Why do we seek the unattainable?
Scourge = a person or thing that causes great trouble or suffering; (historical) a whip used as an instrument of punishment.
The search for perfection can be found throughout everyday life: the desire to be a perfect student, parent, child, lover, athlete, cook; to have the perfect life, body, relationship, and so on. Advertisers use perfection to sell cosmetics, fashion, body image, affecting women's and men's sense of self-worth as they compare themselves to unattainable perfection. 'Comparisonitis' invariably co-exists with perfectionism as the perfectionist constantly compares themselves to others who seem to have it all.
Seeking perfection is often seen as a worthy cause, but in reality an individual's striving for perfection - in work, exam performance, in everyday life - is an unachievable goal because there is no such thing as perfect. We are all human and as such prone to making mistakes and sometimes failing at things we do. Failure is a normal part of human experience. Perfectionism - the constant striving to be perfect - can be debilitating because the perfectionist will often prefer not to complete something if they do not judge it themselves as being perfect. And that's the point: 'perfect' is a subjective judgement and what is perfect for one person may not be for others. And seeking to be perfect is energy-sapping - it takes a lot of effort.
Ironically, perhaps, perfectionism is actually a coping strategy - though a dysfunctional one - for dealing with anxiety. By striving for perfection the perfectionist brings about temporary relief from anxiety - a fear that they're not good enough, an underlying core belief perhaps that 'I'm useless' or 'I'm not good enough'. 'But if I do all in my power to be perfect then I'll prove to others (and myself) I'm not as useless as I think I am.' But that temporary reduction in anxiety becomes replaced with anxiety about not getting stuff done, missing deadlines because you can't bear to submit what you think is sub-standard work, exhaustion, irritability etc. And then you procrastinate about even starting something you can't do well enough. And that leads you in a neat vicious cycle to low self-worth and possibly depression, where you can't face doing anything.
Why might it be seen as a modern scourge? Well, because perfectionism is increasingly rife in our schools and universities, as well as through our increasing reliance on social media and the perceived peer pressure that involves - keeping up with ‘friends’. And it can be so debilitating.
Why in schools and universities? Because of the undue focus on exam results and performance in schools, which has been taken into universities as students move on up the educational ladder. Students in schools are focused on exam performance for several reasons: the school's position in league tables is a primary reason, and parents' desire to see their children 'successful', equating erroneously exam success with life, career and personal success - note that many people have highly successful careers and fulfilling lives without ever having been academically successful. There are always alternative futures, some of which may be more exciting, more worthwhile, more enjoyable than had you followed a direct academically-oriented pathway. But if you’re a perfectionist you may never know that, or want to, even though the search for perfection leaves you far from content. You can never meet the high standards you set yourself.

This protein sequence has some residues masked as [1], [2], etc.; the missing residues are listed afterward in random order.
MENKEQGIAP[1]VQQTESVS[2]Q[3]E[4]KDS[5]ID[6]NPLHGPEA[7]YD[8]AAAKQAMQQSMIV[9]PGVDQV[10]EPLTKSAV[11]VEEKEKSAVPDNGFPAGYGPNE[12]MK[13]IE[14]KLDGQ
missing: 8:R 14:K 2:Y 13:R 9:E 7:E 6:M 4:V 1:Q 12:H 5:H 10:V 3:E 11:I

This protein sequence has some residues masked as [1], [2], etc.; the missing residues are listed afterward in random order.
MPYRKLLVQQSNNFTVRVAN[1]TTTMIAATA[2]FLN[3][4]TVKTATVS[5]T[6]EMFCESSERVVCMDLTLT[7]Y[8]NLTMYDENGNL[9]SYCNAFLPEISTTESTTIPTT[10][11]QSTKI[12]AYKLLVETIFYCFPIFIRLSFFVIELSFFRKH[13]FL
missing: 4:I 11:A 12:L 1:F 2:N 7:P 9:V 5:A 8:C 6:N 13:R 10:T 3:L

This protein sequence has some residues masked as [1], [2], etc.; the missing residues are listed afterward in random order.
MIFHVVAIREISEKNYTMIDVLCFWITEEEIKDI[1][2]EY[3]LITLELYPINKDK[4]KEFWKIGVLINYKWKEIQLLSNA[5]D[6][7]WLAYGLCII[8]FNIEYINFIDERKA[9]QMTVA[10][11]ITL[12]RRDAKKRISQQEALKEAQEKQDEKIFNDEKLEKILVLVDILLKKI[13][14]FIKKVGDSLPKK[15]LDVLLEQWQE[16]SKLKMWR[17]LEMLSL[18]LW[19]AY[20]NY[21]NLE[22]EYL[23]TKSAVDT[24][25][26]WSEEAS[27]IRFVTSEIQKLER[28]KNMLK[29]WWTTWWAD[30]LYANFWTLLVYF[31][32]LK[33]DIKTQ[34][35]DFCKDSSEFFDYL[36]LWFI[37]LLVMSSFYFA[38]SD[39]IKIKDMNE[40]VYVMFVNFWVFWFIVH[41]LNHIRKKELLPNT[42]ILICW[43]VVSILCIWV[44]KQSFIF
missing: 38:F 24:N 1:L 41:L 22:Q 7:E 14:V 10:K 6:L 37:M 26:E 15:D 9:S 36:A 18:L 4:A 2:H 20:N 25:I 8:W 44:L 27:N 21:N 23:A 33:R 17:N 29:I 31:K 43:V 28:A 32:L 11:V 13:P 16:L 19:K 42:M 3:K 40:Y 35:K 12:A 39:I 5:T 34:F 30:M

The problem with this focus on results is that it focuses on outcomes not on process - on the final grade, not on the education and learning process - the joy of learning (so often now forgotten). Consequently we are creating a generation of children, young and older adults who do not live in the only reality of the here and now, the present moment, but spend their time worrying in the future about 'what if' or ruminating in the past about mistakes they might have made (asking themselves 'why?'), neither of which are reality. And if you’re a perfectionist academically, you will have spent all your time focused on misdirected studying, to the detriment of doing other things, experiencing life, building other skills and attributes that employers and society value. Instead, if you focus on enjoying your learning, right here, right now in the present moment, the results will take care of themselves. Why? Because you will have learned so much more, and understood fundamental principles you can apply to new situations or problems you encounter, rather than attempting to ram your head full of stuff, much of which you may never be able to use. And you will have done your best, and no one can expect any more than that - no one has the right (even you) to expect perfection. It’s nice to do well, but not essential. Good enough is enough.
So if the above resonates with you, maybe it's time to re-frame your approach, not just to learning, but to life itself - a more mindful approach to life. CBH offers techniques and skills to help you do that and to help you stop the excessive search for perfection.
"...... with your help I feel much more calm about the future and let things come along instead of trying to plan everything. ......I feel deeply relaxed, less stressed and ready to start the challenging new term."
You know it’s time to change!
Bill Sheate, 11 December 2018